Extending from the crank arm is a pin 58. Received on the pin is a bearing 60 and a connecting rod 62. The other end of the connecting rod has a coupling member 64 which removably attaches to a pin 66 extending from the lower outer portion of the sifter basket 26.

It can be seen that when motor 42 is energized the rotation of crank arm 56 oscillates connecting rod 52 and thereby reciprocally oscillates sifter basket 26 about a vertical axis which passes central through the basket tubular portion 34.

FIGS. 7 through 11 show the details of the preferred embodiment for attaching the connecting rod 62 to pin 66 extending from the sifter basket 26. Affixed to the outer end of the connecting rod is a collar 68 having an opening 70 therein. Pin 66 is received in the opening 70. Slideably received upon the connecting rod is the coupling member 64. As shown in FIG. 9, the coupling member has a slot with an enlarged circular opening 72 which, when the slot is expanded, permits the opening to releasably engage pin 66. The pin is provided with a reduced diameter circumferential groove 74 as shown in FIG. 10 which receives the opening 72 in the coupling member. When the coupling member is slid in a direction away from pin 66, the pin may be removed from engagement with the connecting rod 62. Since the sifter tubular portion 32 is slideably received within the plastic bearing 36, by moving the coupling member 64 the entire basket 26 may be easily removed for cleaning.

Referring again to FIG. 2, it can be seen that the underneath of table 10 is divided basically into two portions. The first portion includes the breading container 16 and the sifter 26 and is separated from the other portion by a wall 76. Since breading passes downwardly within the interior of the table containing the sifter portion, the function of wall 76 is to separate the oscillation mechanism from the area containing breading. In order to permit transfer of reciprocal energy to the sifter, a small slot 78 is provided in wall 76 through which the connecting rod 62 passes. Some breading will inevitably migrate through this small slot. For this purpose, a tray 80 is slideably positioned directly below the crank arm 56 and in communication with the opening 78. The tray serves to collect any breading which might migrate through the opening 78. To ensure that the tray 80 is in position before motor 42 may be energized, a microswitch 82 is positioned so that it is actuated when the tray is in position and non-actuated when the tray is out of position. FIG. 16 shows an isometric view of the tray 80 and the opening 78 in the wall 76. FIG. 6 does not show the crank arm nor the connecting rod. The specific means of retaining the tray 80 in position to receive breading passing through opening 78 may vary compared to the illustrated arrangement.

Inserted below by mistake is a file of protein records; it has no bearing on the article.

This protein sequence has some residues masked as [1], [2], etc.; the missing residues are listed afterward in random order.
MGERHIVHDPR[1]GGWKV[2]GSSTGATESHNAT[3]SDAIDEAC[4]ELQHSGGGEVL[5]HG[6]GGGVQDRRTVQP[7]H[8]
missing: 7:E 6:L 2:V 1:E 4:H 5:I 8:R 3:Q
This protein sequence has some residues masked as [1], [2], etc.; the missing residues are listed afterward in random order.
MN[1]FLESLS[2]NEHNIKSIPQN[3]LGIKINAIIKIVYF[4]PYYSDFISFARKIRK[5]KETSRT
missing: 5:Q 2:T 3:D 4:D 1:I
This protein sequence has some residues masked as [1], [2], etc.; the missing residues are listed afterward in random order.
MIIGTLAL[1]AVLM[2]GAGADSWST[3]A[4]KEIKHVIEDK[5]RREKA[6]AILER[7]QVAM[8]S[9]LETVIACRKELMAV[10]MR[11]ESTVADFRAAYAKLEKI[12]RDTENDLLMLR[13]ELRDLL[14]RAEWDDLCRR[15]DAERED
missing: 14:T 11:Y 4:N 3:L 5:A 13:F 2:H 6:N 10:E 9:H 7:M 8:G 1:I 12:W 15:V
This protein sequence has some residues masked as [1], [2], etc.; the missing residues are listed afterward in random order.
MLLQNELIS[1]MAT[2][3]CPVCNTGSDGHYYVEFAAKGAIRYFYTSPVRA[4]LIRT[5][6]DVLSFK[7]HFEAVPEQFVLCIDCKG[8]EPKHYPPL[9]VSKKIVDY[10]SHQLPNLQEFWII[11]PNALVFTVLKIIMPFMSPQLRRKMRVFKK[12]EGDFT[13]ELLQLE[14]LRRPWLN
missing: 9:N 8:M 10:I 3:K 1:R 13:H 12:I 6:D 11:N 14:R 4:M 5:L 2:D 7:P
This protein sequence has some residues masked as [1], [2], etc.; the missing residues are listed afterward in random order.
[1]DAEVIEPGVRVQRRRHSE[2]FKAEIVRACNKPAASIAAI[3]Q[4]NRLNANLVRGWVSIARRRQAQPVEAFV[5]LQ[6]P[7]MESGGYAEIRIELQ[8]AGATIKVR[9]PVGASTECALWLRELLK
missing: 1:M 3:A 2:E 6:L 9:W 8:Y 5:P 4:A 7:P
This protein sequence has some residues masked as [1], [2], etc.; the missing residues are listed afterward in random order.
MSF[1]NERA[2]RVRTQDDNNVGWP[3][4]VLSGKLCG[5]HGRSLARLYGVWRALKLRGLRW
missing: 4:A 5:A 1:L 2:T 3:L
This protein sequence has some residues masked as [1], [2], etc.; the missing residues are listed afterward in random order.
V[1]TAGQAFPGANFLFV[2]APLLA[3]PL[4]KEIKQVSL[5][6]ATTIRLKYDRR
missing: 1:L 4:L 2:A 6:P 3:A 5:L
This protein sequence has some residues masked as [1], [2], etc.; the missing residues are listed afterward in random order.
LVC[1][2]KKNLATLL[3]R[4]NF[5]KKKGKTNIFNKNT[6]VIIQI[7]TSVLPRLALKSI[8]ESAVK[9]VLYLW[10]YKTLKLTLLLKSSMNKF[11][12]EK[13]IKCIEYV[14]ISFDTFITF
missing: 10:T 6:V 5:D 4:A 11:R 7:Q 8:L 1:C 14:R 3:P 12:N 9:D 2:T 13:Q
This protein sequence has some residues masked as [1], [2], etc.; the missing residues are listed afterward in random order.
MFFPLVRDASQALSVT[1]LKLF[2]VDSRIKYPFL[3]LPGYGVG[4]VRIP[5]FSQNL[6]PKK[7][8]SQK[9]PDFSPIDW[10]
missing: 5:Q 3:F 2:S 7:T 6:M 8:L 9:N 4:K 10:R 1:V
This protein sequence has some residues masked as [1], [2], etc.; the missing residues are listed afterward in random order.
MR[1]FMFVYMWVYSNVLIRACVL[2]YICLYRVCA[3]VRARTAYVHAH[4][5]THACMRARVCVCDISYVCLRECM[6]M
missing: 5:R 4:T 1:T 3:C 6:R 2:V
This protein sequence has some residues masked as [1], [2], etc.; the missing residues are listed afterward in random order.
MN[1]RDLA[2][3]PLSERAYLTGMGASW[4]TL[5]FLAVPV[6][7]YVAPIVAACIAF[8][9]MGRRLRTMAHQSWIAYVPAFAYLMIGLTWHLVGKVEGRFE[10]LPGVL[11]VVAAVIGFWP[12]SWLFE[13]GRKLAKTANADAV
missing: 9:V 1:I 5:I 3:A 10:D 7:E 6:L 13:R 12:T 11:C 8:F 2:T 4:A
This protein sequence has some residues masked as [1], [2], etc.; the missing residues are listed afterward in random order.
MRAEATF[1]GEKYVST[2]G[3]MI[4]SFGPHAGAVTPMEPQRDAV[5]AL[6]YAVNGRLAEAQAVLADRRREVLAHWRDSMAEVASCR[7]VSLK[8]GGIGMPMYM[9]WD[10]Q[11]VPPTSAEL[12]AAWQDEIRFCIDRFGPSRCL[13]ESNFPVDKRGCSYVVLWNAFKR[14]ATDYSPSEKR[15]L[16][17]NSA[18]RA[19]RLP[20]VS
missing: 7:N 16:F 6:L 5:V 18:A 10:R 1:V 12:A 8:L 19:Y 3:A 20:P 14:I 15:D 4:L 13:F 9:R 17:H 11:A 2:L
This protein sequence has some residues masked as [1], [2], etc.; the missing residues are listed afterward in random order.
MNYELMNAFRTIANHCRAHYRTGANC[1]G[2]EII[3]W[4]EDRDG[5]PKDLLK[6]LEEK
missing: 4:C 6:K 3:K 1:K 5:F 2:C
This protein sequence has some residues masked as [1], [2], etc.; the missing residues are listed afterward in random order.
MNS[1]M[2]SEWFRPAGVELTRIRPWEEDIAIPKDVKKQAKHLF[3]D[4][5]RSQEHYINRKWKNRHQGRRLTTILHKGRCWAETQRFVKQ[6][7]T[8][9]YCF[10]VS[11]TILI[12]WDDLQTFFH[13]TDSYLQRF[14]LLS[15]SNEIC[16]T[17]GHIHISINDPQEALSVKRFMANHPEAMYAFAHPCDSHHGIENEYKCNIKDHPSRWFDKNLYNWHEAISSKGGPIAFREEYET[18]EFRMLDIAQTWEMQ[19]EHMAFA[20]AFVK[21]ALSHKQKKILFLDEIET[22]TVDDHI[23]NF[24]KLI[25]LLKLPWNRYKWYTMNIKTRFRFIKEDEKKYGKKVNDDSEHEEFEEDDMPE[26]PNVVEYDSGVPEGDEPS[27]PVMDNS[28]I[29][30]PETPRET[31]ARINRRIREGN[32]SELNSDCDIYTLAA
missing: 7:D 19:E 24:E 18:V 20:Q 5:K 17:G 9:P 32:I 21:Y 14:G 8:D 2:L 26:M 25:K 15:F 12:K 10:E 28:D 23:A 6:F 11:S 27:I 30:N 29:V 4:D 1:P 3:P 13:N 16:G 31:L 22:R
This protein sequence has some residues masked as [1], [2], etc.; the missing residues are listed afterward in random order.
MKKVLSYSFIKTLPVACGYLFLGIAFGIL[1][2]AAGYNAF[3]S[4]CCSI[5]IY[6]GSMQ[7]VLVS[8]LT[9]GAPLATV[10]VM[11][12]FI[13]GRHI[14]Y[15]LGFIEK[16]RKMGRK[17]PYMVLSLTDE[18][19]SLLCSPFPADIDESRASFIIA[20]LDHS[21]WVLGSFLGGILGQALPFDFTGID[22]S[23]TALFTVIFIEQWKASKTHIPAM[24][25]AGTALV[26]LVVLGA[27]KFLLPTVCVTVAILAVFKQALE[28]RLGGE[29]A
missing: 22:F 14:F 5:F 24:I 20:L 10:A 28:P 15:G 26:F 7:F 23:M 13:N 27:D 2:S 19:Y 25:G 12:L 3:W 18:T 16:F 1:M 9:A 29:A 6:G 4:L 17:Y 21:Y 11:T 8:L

Referring to FIGS. 5 and 6, the mechanism for separating the dough balls from the breading is shown. Extending upwardly from the sifter basket tubular portion 72 is a bracket 84. Received on the bracket are three inverted, concentric cup-shaped members 86, 88 and 90. The members vary in diameters with the smallest on the bottom and the largest on the top. Members 86 and 88 have openings 92 and 94, respectively, which receives bracket 84.

Each of the inverted cup-shaped members 86, 88 and 90 includes a top and a downwardly extending cylindrical wall portion. Specifically, first cup-shaped member 86 has a top 86A and a downwardly extending cylindrical wall 86B. In like manner, intermediate cup-shaped member 88 has a top 88A and cylindrical wall 88B; and member 90 has a top 90A and a cylindrical wall 90B. Each of the walls 86B, 88B and 90B has at least one notched opening 96 therein. The inverted cup-shaped members are arranged so that the openings 96 are not in alignment, but are offset from each other thereby creating a labyrinth path through which dough balls must travel to reach central openings 34.